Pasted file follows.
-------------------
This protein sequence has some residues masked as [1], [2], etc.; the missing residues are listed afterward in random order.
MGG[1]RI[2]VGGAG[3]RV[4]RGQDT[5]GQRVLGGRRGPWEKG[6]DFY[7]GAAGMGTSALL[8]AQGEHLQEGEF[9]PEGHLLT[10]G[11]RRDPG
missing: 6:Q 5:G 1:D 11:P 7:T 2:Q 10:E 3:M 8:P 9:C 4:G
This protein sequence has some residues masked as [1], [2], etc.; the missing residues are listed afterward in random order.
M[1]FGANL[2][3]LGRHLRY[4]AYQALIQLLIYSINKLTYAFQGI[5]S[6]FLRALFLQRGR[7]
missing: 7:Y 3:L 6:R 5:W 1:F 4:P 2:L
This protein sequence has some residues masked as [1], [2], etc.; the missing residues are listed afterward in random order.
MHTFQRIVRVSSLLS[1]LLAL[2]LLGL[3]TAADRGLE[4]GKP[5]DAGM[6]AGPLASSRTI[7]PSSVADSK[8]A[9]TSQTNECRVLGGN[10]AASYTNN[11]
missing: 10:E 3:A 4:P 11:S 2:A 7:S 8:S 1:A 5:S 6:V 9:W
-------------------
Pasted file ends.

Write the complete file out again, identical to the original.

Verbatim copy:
This protein sequence has some residues masked as [1], [2], etc.; the missing residues are listed afterward in random order.
MGG[1]RI[2]VGGAG[3]RV[4]RGQDT[5]GQRVLGGRRGPWEKG[6]DFY[7]GAAGMGTSALL[8]AQGEHLQEGEF[9]PEGHLLT[10]G[11]RRDPG
missing: 6:Q 5:G 1:D 11:P 7:T 2:Q 10:E 3:M 8:P 9:C 4:G
This protein sequence has some residues masked as [1], [2], etc.; the missing residues are listed afterward in random order.
M[1]FGANL[2][3]LGRHLRY[4]AYQALIQLLIYSINKLTYAFQGI[5]S[6]FLRALFLQRGR[7]
missing: 7:Y 3:L 6:R 5:W 1:F 4:P 2:L
This protein sequence has some residues masked as [1], [2], etc.; the missing residues are listed afterward in random order.
MHTFQRIVRVSSLLS[1]LLAL[2]LLGL[3]TAADRGLE[4]GKP[5]DAGM[6]AGPLASSRTI[7]PSSVADSK[8]A[9]TSQTNECRVLGGN[10]AASYTNN[11]
missing: 10:E 3:A 4:P 11:S 2:A 7:S 8:S 1:A 5:S 6:V 9:W